When the title character in Judy Blume’s novel “Starring Sally J. Freedman as Herself” gets head lice, the school nurse says this to her mom: “Look, Mrs. Freedman, don’t take this personally.”
This advice still applies – and it’s not just a fictional nurse offering it.
Head lice don’t reflect poor hygiene, are far more benign than the common cold and, in most cases, can be easily eradicated. Kids shouldn’t be kept home from school, and “no nit” policies should end, the American Academy of Pediatrics emphasized in a July report.
“It’s just the ick factor that there are bugs on your kid’s head,” said Dr. Barbara Frankowski, professor of pediatrics at the University of Vermont and lead author of the AAP report. Head lice, she said, can be passed from head to head “anytime kids get close to each other.”
Regular hair washing and brushing disrupt lice. To detect lice early, check your kids about once a week: Use a light and a magnifying glass to check at the nape of the neck and behind the ears. Go online to familiarize yourself with pictures of live lice and nits, their eggs. (A good site: cdc.gov/lice.) Live lice are the size of a sesame seed and can be white, tan or brown. Nits are even tinier and firmly cement themselves to the hair shaft.
Don’t treat your child until you’re sure he has lice. Eggs more than a thumb’s width from the scalp are already hatched or dead and don’t indicate an active case, Frankowski said. For confirmation, see a school nurse or your doctor.
Here’s the nitty-gritty on treatments:
If your child has lice, the AAP recommends first using an over-the-counter lice shampoo with permethrin or pyrethrins. Pyrethrins, in products such as Rid and A-200, are derived from chrysanthemums and should not be used on children with allergies to the flowers. Permethrin, found in Nix, is a synthetic pyrethrin with “a long track record of safety,” Frankowski said. Both require two treatments about nine days apart.
For cases that don’t respond to these treatments, see a doctor, who may recommend a prescription hair lotion. Ulesfia, a nonpesticidal treatment containing benzyl alcohol, was approved last year by the FDA. It’s odorless and very safe, but may not be covered by some insurance plans, Frankowski said.
Malathion, marketed as Ovide, is effective but flammable. This makes it more risky than other treatments, Frankowski said, and dangerous in households with a smoker. Never use it with a blow-dryer.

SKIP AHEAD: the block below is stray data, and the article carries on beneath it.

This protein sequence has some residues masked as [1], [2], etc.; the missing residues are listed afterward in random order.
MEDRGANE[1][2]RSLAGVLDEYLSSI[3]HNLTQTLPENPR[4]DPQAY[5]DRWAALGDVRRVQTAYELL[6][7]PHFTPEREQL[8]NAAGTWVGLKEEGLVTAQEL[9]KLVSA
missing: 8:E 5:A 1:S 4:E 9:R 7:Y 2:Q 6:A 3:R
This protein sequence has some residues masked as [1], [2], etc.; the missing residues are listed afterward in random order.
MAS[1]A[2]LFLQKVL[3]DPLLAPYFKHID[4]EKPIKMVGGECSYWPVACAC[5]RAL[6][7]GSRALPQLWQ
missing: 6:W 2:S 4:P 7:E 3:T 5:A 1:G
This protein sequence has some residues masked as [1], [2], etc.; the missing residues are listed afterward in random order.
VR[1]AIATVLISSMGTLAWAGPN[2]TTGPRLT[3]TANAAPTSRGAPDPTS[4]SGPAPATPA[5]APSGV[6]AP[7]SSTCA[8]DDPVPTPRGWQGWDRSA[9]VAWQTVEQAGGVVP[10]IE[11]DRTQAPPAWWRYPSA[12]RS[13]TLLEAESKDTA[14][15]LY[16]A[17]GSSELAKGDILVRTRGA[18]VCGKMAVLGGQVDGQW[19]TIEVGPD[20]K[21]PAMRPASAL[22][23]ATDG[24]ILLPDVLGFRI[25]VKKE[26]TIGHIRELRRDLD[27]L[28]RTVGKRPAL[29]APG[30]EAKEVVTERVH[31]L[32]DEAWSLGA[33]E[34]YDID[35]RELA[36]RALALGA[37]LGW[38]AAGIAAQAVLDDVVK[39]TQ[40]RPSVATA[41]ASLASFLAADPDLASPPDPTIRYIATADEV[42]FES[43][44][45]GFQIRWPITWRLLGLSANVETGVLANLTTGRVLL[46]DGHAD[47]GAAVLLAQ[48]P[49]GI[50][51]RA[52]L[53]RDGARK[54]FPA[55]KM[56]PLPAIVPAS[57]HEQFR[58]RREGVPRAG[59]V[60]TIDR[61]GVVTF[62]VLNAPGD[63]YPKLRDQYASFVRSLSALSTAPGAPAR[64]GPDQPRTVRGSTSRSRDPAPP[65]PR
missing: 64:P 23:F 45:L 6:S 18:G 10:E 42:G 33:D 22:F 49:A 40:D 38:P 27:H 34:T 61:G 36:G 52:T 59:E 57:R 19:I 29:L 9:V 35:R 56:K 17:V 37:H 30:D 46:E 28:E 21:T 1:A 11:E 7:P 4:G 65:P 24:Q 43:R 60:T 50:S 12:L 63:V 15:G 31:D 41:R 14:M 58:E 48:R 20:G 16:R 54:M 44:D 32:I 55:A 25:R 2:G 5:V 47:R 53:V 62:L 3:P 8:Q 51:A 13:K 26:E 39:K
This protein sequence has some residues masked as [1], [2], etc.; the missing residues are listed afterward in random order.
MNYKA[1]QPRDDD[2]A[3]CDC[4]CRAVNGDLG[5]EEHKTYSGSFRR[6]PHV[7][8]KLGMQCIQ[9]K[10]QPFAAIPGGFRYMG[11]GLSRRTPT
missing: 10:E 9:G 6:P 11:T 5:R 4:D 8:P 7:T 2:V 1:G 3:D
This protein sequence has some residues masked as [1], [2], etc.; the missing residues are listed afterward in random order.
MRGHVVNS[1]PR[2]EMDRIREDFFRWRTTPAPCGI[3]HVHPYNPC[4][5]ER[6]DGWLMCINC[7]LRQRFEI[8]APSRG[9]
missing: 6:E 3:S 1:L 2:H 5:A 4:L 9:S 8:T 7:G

For persistent cases, doctors may prescribe oral ivermectin, which is approved by the FDA to treat some parasitic worms, but not lice. An ivermectin hair lotion for lice is in clinical trials.
A method using the cleanser Cetaphil eradicated 96 percent of lice cases in a 2004 Pediatrics study. (The study recommended covering a child’s head with the lotion, combing it through to remove excess, then drying it on with a blow dryer. Leave it on eight hours, then rinse. Do this three times, on a weekly basis.)
Combing lice and nits out of wet hair, with or without conditioner, is effective, but can take hours and needs to be repeated several times.
Home remedies like covering a child’s head with Vaseline, mayonnaise or olive oil are not always effective, because lice can play dead and then re-emerge, said Dr. Craig Burkhart, a dermatologist and head lice researcher in Sylvania, Ohio. Never use kerosene or products made to remove lice in pets, which are toxic to children.
Most doctors don’t recommend using essential oils, like tea tree, because they haven’t been required to be tested by the FDA for safety or efficacy. A coconut oil-based product, Schooltime Shampoo, was found safe and effective in clearing out lice and preventing recurring cases in recent clinical trials funded by BioSafe Technologies, the shampoo’s manufacturer. (It’s sold online at biosafetech.com.)
Some experts think preventive products are overkill. “I see no rationale to use them,” said Richard Pollack, a public health entomologist at Harvard School of Public Health. “Head lice are not nearly as prevalent as many people believe.”